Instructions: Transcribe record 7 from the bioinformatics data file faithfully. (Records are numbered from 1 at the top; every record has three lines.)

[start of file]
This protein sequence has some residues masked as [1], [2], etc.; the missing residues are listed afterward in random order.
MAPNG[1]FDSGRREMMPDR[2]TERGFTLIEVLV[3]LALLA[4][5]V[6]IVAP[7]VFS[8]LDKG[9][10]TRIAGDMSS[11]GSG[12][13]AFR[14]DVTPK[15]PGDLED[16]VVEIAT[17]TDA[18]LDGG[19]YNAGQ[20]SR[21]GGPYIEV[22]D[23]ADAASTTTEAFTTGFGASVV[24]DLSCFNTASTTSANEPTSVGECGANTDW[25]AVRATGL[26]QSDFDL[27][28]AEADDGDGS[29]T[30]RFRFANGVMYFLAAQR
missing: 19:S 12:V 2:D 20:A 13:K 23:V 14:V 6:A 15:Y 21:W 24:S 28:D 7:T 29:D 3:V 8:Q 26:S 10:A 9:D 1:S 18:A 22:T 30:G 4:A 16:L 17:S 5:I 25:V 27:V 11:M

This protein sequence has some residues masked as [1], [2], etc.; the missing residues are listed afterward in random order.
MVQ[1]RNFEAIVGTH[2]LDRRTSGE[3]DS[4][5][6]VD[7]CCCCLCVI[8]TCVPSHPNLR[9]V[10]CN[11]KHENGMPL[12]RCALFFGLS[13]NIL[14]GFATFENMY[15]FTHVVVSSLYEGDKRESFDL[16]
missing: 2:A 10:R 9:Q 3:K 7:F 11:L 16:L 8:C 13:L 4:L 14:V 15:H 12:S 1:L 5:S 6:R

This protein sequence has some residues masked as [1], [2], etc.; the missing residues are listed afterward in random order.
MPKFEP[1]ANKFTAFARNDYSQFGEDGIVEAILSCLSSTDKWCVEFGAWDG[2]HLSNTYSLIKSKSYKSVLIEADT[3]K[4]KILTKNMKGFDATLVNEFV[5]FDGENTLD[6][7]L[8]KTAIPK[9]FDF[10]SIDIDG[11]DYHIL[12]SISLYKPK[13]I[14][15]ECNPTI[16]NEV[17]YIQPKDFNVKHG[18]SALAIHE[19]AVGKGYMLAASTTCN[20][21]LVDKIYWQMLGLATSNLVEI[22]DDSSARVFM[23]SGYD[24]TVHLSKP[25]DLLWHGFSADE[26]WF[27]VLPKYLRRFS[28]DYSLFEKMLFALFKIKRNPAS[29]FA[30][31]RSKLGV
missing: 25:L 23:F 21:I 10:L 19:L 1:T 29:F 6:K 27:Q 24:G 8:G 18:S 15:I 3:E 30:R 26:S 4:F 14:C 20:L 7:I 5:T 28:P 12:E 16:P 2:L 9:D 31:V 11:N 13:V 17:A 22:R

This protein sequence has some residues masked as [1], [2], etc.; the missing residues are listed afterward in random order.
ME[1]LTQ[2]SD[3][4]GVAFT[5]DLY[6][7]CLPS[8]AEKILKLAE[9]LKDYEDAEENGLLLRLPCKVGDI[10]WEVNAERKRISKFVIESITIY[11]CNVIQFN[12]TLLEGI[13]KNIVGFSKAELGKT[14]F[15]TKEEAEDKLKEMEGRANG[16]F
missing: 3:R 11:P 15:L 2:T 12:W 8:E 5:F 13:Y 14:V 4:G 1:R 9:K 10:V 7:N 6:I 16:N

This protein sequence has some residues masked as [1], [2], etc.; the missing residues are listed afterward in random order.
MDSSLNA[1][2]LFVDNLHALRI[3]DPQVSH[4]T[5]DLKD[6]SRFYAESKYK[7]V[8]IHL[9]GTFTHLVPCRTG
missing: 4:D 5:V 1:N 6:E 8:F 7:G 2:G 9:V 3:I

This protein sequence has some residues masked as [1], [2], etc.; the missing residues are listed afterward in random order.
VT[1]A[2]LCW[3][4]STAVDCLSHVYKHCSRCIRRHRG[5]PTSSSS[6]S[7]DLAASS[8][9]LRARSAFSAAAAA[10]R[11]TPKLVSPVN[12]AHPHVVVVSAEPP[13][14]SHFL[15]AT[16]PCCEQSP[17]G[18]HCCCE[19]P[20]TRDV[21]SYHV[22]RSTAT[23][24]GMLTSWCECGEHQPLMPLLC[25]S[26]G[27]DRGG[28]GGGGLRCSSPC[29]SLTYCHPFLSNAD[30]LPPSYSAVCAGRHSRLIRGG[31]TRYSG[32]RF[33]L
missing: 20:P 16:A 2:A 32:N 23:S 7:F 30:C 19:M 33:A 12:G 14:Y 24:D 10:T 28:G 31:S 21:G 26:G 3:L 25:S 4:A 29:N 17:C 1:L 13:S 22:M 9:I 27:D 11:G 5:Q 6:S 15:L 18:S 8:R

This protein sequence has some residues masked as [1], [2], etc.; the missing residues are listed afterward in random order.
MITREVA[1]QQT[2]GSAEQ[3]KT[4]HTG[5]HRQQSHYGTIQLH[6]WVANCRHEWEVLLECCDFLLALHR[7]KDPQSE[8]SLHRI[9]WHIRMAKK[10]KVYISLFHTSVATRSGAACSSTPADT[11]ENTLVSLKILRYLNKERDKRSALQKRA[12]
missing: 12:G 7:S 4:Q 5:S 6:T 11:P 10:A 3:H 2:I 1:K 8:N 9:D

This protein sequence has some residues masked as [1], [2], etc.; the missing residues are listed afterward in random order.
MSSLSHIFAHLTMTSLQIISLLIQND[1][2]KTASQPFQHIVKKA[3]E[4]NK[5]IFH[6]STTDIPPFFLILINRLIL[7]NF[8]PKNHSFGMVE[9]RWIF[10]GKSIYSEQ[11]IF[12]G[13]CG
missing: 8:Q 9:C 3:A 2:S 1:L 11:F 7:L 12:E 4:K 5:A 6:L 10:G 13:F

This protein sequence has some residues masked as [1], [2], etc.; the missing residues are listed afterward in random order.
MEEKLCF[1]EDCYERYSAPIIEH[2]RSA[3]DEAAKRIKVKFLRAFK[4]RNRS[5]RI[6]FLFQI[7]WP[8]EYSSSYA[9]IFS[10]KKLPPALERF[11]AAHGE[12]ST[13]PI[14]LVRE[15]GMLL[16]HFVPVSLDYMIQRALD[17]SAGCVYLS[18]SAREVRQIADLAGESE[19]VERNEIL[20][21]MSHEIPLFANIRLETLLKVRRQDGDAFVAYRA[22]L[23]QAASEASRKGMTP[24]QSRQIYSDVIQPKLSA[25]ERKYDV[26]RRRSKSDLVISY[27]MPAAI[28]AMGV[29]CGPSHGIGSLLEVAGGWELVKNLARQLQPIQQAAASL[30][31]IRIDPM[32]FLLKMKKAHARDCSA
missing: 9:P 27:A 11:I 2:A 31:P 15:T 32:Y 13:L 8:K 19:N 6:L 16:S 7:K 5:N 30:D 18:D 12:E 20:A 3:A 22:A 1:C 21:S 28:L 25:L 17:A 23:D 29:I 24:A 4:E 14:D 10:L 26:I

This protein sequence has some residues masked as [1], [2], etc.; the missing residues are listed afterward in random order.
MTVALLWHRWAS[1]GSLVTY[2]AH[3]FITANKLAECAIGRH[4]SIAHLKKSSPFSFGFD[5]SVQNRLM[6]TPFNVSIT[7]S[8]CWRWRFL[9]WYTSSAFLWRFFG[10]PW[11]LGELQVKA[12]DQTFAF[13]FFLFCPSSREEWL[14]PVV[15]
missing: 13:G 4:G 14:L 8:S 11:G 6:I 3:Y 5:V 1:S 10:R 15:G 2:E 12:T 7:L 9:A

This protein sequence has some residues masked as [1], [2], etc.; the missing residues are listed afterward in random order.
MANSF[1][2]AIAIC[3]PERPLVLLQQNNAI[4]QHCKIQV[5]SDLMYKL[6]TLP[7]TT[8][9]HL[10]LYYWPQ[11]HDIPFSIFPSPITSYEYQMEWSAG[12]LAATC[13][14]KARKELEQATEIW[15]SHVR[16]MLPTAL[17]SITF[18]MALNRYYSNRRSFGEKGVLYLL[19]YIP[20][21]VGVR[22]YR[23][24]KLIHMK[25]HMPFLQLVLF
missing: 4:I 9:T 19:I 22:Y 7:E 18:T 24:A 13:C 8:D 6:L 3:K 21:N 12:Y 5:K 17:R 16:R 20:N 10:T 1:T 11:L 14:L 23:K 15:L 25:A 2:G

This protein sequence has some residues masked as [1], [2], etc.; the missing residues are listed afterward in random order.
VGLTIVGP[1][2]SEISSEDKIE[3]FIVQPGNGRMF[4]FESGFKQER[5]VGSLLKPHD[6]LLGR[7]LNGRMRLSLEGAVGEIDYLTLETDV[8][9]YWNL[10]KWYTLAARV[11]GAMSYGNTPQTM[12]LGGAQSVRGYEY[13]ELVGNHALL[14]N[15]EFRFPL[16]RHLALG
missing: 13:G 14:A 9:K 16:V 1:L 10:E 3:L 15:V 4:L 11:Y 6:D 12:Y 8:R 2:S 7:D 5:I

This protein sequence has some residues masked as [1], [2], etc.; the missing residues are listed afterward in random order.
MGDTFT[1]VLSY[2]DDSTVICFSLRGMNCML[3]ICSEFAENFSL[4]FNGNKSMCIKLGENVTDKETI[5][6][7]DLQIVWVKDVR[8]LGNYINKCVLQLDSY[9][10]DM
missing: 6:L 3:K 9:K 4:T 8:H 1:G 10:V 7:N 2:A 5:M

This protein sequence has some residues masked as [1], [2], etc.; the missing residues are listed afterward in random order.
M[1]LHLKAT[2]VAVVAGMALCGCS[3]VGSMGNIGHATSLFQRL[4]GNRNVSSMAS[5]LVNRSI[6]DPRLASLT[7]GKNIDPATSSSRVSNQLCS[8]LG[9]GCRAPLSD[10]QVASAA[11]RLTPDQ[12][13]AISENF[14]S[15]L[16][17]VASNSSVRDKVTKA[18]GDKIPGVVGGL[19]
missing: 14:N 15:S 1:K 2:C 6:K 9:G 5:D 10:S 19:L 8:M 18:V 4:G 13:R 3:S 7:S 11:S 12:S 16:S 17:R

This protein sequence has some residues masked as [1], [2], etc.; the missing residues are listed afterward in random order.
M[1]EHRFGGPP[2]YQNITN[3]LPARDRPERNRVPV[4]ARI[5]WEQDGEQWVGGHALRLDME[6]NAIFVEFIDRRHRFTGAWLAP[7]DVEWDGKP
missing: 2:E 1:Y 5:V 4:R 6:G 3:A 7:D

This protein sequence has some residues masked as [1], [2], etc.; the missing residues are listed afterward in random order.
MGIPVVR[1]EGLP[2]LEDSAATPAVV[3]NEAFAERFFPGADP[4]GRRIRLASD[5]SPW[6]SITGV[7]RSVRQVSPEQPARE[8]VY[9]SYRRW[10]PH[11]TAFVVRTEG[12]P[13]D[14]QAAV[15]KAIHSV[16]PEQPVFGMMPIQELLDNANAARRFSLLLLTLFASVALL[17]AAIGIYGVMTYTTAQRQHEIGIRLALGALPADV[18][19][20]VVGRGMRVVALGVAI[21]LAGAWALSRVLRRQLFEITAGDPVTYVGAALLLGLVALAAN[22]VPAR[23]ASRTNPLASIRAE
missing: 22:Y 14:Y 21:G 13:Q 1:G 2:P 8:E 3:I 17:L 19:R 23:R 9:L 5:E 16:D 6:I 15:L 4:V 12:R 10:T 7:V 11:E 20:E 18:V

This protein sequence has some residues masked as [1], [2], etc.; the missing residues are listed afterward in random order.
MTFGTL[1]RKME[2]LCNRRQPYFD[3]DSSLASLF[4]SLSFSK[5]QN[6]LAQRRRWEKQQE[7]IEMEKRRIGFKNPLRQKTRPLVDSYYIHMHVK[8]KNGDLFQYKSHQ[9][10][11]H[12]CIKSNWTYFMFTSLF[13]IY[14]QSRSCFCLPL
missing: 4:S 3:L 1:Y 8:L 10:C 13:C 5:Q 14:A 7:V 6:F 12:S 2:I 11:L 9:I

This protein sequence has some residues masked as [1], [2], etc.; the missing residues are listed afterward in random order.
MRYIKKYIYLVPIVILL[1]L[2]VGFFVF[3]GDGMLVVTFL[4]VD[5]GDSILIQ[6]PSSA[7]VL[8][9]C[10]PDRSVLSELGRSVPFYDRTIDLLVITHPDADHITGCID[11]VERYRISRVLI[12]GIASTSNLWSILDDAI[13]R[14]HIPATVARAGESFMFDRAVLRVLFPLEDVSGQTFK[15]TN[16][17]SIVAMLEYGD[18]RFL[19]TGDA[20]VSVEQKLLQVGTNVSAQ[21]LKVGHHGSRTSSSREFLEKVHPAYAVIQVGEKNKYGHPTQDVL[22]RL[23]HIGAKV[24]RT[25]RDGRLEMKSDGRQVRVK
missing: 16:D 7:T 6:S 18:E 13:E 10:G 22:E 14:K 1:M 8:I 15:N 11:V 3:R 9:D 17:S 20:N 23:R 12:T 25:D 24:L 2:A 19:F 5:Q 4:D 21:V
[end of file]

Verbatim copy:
This protein sequence has some residues masked as [1], [2], etc.; the missing residues are listed afterward in random order.
MITREVA[1]QQT[2]GSAEQ[3]KT[4]HTG[5]HRQQSHYGTIQLH[6]WVANCRHEWEVLLECCDFLLALHR[7]KDPQSE[8]SLHRI[9]WHIRMAKK[10]KVYISLFHTSVATRSGAACSSTPADT[11]ENTLVSLKILRYLNKERDKRSALQKRA[12]
missing: 12:G 7:S 4:Q 5:S 6:T 11:P 10:A 3:H 2:I 1:K 8:N 9:D